Millions of older Americans live with cardiovascular conditions such as heart disease, stroke and hypertension, according to American Heart Association estimates.
These conditions have other serious health implications. One of the biggest is an increase of injury or worse from a fall.
“In the last century, many people with chronic health conditions spent long periods of time in hospitals being treated,” says Paul Adams, senior director of product management for Lifeline. “That model has really changed to one of people spending much more time at home. A good example of this is someone who’s been to a hospital and been diagnosed with heart failure. Now, they’re living at home trying to manage their illness. When you have a condition like this and you start to feel unwell – whether because of medications or heart problems – your risk of falling increases.”
Conditions & Medications That Increase Fall Risk
Physical impacts from the condition itself or the medications used to treat it can make your more likely to fall down and be unable to get up. Let’s look at a few:
Heart Disease. A study of 145,000 Philips Lifeline users found that those living with heart disease are likely to fall 29% more than those living without a chronic condition. That’s because many symptoms or side effects related to heart conditions leave you feeling unwell and unsteady. Frequent contributing factors to heart patient falls include muscle weakness and fatigue; lightheadedness; dizziness; shortness of breath; nausea; swelling of the legs, ankles and feet; and fainting.
Stroke. Falls are also more prevalent if you’ve had a stroke.Hemiparesis, a condition marked by weakness and sensory imbalances affecting one side of the body, makes simple, every-day activities more difficult and possibly dangerous.
Beta-Blockers. Widely prescribed for the treatment of heart failure, high blood pressure, angina, abnormal heart rhythms and heart attack, these medications can cause fatigue, headache, upset stomach, dizziness and shortness of breath.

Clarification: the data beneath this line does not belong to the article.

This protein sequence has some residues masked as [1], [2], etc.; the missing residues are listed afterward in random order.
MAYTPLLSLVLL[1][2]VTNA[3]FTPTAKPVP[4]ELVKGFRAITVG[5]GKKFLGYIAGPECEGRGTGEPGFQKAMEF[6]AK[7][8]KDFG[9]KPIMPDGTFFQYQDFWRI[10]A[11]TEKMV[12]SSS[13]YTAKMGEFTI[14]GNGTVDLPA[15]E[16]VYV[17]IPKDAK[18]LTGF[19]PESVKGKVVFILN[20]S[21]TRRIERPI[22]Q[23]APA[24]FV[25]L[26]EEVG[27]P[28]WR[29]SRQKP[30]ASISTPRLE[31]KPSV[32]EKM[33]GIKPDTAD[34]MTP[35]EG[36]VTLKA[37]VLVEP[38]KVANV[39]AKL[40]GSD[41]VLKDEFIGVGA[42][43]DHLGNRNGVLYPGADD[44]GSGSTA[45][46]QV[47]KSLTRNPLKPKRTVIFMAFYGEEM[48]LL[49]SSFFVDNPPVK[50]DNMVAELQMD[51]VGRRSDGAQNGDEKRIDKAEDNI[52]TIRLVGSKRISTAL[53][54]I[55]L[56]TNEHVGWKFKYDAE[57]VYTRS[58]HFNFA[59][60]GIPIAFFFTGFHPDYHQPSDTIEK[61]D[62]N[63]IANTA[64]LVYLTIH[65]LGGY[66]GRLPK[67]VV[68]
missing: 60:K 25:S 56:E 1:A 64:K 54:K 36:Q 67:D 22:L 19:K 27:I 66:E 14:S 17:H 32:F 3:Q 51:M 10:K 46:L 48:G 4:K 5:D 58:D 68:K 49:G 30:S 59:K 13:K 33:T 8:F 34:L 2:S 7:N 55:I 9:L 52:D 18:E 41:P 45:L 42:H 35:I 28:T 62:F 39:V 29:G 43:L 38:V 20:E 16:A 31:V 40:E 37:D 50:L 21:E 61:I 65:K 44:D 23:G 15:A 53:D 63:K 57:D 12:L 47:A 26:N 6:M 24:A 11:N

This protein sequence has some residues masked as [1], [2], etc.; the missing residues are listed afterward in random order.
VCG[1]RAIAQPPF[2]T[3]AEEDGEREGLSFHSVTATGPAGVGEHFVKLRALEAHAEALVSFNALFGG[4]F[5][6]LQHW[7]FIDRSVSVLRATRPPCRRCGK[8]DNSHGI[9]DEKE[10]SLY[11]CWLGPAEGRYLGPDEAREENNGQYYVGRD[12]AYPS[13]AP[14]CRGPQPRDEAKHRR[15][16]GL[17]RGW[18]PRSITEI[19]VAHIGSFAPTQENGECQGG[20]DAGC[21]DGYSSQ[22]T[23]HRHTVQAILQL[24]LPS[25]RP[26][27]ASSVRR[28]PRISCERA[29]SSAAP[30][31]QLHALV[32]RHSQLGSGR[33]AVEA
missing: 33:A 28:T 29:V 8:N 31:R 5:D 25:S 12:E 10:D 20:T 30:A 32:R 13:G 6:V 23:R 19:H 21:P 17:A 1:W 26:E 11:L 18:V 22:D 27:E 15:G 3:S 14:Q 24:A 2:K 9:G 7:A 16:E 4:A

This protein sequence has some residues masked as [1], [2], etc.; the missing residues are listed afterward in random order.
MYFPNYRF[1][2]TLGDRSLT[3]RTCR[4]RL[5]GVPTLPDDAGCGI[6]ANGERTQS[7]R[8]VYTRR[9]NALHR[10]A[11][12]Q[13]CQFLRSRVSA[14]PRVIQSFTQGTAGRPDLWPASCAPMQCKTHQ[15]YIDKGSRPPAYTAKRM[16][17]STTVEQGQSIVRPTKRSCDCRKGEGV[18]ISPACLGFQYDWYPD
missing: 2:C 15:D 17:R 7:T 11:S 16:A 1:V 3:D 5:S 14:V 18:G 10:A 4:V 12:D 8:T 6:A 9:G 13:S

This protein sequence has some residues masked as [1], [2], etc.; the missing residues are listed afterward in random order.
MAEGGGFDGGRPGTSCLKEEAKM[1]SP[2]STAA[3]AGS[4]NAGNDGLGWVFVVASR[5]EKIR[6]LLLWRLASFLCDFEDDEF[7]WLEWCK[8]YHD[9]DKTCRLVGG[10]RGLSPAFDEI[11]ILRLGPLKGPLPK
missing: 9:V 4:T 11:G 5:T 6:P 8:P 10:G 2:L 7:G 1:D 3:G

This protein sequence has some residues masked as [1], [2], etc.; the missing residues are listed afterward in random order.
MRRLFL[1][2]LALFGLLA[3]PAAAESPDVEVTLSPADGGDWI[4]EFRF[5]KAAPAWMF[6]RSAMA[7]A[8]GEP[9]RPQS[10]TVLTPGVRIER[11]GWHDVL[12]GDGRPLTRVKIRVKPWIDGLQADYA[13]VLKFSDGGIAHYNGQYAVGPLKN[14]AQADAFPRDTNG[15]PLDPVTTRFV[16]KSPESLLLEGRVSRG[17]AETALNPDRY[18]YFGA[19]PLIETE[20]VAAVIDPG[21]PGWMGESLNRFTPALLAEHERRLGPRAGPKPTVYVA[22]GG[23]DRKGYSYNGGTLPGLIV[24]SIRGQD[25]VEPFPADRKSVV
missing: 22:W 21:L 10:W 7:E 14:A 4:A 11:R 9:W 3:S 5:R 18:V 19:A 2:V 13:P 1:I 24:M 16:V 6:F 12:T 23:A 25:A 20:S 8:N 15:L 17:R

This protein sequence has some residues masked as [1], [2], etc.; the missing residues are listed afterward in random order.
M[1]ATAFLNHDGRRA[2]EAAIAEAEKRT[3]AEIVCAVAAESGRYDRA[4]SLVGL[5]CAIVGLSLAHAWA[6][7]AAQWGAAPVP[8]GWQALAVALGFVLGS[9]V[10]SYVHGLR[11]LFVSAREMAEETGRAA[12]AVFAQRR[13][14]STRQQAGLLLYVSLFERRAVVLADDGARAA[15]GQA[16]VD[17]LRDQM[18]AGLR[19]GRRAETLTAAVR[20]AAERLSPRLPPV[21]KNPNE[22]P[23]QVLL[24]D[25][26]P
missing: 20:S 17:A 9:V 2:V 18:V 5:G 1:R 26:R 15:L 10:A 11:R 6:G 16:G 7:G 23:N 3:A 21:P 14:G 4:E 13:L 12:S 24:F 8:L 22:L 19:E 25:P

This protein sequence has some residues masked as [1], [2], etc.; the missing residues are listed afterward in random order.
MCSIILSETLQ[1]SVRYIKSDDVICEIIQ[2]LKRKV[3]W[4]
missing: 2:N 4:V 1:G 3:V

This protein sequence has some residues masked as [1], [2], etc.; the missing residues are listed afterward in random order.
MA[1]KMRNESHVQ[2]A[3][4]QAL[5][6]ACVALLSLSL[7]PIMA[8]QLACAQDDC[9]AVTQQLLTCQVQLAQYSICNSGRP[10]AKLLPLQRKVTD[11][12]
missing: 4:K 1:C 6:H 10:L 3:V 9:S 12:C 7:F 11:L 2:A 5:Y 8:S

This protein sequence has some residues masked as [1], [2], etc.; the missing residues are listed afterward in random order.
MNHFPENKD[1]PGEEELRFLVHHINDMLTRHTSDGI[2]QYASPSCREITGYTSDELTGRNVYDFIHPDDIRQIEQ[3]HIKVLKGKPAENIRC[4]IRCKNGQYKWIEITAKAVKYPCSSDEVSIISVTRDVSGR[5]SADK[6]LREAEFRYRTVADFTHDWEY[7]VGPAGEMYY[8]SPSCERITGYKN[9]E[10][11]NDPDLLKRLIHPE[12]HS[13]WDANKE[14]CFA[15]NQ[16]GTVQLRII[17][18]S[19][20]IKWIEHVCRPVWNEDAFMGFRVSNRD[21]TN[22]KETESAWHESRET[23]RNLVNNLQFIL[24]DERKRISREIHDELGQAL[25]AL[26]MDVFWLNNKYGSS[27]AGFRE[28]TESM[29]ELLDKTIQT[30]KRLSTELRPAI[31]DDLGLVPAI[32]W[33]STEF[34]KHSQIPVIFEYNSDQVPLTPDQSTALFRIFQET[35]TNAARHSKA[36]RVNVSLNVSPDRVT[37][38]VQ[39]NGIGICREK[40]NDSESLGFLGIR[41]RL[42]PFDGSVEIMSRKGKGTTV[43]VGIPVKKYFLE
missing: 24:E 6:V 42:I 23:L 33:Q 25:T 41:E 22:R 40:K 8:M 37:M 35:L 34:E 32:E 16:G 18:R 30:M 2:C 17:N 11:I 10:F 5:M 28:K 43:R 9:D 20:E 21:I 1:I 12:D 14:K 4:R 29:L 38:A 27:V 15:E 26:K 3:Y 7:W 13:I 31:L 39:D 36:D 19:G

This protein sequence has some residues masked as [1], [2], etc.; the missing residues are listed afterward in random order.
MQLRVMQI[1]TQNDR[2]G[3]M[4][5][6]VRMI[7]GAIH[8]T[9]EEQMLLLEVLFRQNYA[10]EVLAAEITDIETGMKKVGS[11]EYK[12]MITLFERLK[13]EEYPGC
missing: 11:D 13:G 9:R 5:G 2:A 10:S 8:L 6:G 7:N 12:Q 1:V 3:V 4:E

ACE Inhibitors. These drugs dilate blood vessels to improve blood flow. They also can cause dizziness, lightheadedness or faintness upon standing, swelling of the feet and ankles, and elevated potassium levels, which can lead to confusion, numbness of the extremities, and weakness or heaviness in the legs.
Statins. Designed to lower your cholesterol, these medications may impair mobility. They also can cause headaches, muscle aches, tenderness or weakness, drowsiness, dizziness, and nausea or vomiting.
Reducing Cardiovascular Risk
Reducing risk goes a long way toward improving cardiovascular health. Or course, we can’t control our age or family history, but we can control risk factors like blood pressure and cholesterol level.
Aim for the following targets, from the NIH via Medline:
- Blood pressure: 120/80 mm Hg or lower
- Total cholesterol: below 200 mg/dL
- HDL (good) cholesterol: above 60 mg/dL
- LDL (bad) cholesterol: below 100 mg/dL
- Triglycerides: below 150 mg/dLFasting blood glucose: between70 and 100 mg/dL
Talk to your doctor about steps you could take to right any numbers that are outside the preferred targets.
Increasing Confidence & Independence
You can reduce the risk of complications from a cardiovascular-related fall, too.
Personal emergency response systems provide access to help with the press of a button, so you can get the help you need fast. Some models include fall detection and auto response features, so that when fall is sensed, the unit can automatically signal for help, even if you don’t press the button1. Using locator technologies, units like Lifeline's On the Go can even pinpoint your location2.
“We know exactly where you are without you having to respond,” Adams adds. “That’s a massive advancement in terms of supporting people at home. With the technology that exists today, we can make major changes in the quality of life for people with conditions like heart disease.”
Rapid response crucial for your safety after a cardiovascular event. Personal emergency response systems make it possible for you to remain confident, independent and in charge of your life.
Living safely and independently is easier when we manage risks related to cardiovascular health and falls.
1 AutoAlert does not detect 100% of falls. If able, users should always push their button when they need help. Button signal range may vary due to differing environmental factors.
2 Coverage outside the home provided where AT&T wireless network coverage is available.